This is the story of a brave little car that helped to win a war.
In the 1940s world of elegant, luxury automobiles, the Tin Snail is no beauty. But it's facing a tough challenge: to carry a farmer and his wife, a flagon of wine and a tray of eggs across a bumpy field in a sleepy French village - without spilling a drop or cracking a shell.
And then an even bigger challenge comes along - staying hidden from an officer of the occupying Nazi army, who is bent on stealing the design for the enemy!
The Tin Snail tells the story of Angelo Fabrizzi, who at the start of the book is living in Paris with his Italian parents. Angelo's father is a car designer going through a drought period as far as inspiration is concerned, until one morning Angelo makes a comment that causes the metaphorical light bulb above his father's head to light up like a supernova. Unfortunately for the Fabrizzi family, the car's unveiling at the 1938 Paris Motor Show does not go as planned, and the fall out puts even more pressure on Angelo's parents' already strained marriage. His father decides he needs to get away, and he and Angelo head off to the countryside for some breathing space. Before long they are working on improving their design for a people's car, using the meagre resources available in the rural location.
Initially, the local villagers view the Fabrizzis with mistrust, feelings that escalate as the war in Europe starts and then escalates as the Nazis invade France, given that Italy has allied itself with Germany. However, work progresses on the car, but rumours of Fabrizzi's have reached the German High Command, and they descend on the village in search of any prototype they can steal away to deliver to their own car designers. What was just a simple engineering project in a rural French barn becomes a local symbol of Gallic honour and the struggle against the German invaders.
Earlier this year I attended another of Random House's brilliant blogger brunches. As far as my blogging and reading life is concerned these are always definitely up there as some of the highlights of my year, as RHCP always have a fab list of books to tell us about, and even more importantly the team who give up their Saturday morning to welcome us so warmly are among my very favourite book-world people. Like many of the publisher events I attend, the focus was more on YA than 'middle grade' books, but as a lover of MG there were two books in their presentation that totally grabbed my interest more than any others. The first was Django Wexler's brilliant The Forbidden Library, and the second was this little beauty.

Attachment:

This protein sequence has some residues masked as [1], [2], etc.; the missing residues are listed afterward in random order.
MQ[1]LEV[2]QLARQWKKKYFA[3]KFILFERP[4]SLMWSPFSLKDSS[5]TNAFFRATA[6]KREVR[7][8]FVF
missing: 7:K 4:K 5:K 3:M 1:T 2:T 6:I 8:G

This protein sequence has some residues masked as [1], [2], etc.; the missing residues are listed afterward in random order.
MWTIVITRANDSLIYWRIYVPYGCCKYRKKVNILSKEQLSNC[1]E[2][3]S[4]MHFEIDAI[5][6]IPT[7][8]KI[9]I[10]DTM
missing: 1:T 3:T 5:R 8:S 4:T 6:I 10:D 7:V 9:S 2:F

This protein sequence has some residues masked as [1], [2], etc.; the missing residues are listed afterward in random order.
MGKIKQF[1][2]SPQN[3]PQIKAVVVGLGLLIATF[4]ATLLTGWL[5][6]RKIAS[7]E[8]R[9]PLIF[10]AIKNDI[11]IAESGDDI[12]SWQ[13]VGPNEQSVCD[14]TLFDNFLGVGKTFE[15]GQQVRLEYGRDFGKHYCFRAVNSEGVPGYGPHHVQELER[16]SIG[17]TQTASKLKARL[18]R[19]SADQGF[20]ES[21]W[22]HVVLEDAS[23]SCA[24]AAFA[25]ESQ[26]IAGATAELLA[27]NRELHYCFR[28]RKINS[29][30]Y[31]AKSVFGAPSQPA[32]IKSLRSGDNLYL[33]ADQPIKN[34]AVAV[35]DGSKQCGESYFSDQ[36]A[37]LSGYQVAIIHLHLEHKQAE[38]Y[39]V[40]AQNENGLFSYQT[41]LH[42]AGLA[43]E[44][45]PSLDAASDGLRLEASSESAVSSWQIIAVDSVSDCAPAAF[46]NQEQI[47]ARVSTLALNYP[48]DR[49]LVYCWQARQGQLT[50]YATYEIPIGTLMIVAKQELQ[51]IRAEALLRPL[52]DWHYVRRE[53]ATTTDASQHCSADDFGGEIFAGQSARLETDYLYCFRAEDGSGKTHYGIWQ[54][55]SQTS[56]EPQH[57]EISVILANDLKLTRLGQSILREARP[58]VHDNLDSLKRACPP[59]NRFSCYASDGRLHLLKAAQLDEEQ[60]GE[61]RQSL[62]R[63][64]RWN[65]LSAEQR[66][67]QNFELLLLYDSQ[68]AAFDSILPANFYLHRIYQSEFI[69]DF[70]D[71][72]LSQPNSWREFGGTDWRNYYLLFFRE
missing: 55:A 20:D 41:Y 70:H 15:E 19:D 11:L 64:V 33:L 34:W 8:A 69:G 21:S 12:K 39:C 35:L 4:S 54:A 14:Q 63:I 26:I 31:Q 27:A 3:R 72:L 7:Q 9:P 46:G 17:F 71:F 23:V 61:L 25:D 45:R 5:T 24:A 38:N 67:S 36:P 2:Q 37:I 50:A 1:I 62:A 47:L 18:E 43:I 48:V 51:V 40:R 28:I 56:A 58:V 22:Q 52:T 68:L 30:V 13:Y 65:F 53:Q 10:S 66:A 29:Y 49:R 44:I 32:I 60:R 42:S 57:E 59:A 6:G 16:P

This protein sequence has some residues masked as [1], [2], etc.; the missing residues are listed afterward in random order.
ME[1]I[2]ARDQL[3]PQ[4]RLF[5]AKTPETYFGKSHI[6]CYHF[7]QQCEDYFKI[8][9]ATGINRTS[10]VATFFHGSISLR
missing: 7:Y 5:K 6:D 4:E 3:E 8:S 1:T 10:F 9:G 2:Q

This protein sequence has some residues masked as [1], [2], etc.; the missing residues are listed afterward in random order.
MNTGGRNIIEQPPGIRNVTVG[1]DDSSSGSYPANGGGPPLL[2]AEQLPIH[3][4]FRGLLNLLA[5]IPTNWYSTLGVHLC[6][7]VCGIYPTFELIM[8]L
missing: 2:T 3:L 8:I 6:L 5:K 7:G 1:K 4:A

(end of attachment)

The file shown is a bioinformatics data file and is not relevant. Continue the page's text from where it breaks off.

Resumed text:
I'm always on the look-out for books like this: well plotted middle grade stories with great characters and plenty of typically British humour (yes, it is set in France, with Italian and French characters, but the writing is undeniably British). The publishers make mention of Chitty Chitty Bang Bang and Dad's Army in their blurb, which covers the car aspect, the WWII setting and, to a degree the comedy, but this book is much more than that (and I am a lover of both of those). The humour is never slapstick or farcical (so no allusions to 'Allo 'Allo here whatsoever): it is subtle, heartwarming and intelligent and readers will find themselves grinning from ear-to-ear without even realising it.
The story itself is a fabulously well-plotted character driven piece, that uses action set-pieces and the tension of the villagers' anti-German 'resistance' to add to keep the pace moving and readers turning pages. It is one of my favourite books of 2014 so far, and Cameron McAllister writes with a voice that is reminiscent of the likes of Frank Cottrell Boyce and David Walliams. In fact, much as I am a great lover of Walliams' stories and their TV adaptations, if I had to choose it would be The Tin Snail that I would much rather see adapted for TV at Christmas this year.
Another great plus about this book is the 'is it fact, or is it fiction?' feeling that you get when reading it. At no point in the narrative does the author mention Citroen or the 2CV, but as readers we know there is only one car that is being designed by Angelo and his father. In his author's afterword McCallister gives us a very brief explanation about the event that inspired him to write about this special car, and as a reader who knows nothing about the history and development of the real Citroen 2CV, I loved the fact that at no point was I able to distinguish between what was a product of the author's imagination and what was something rooted in historical fact. Young car lovers will probably do exactly what I did on finishing this book - read up on the real history behind the development of such an iconic car.
I can't finish this review without also mentioning the wonderful black and white illustrations of Sam Usher that accompany each chapter heading, and also the lovely overall effort that the publishers have put into packaging this book. The Tin Snail comes as a lovely hardback edition, sans dustwrapper, and makes for a very attractive and enticing present for a reader, young or old. Yes, this is one of those rare books that will delight readers from 8 up to 80 and beyond, and deserves to become a much read family favourite in the future. My thanks go to the ever-wonderful Lisa Mahoney at Random House for sending me a copy to read.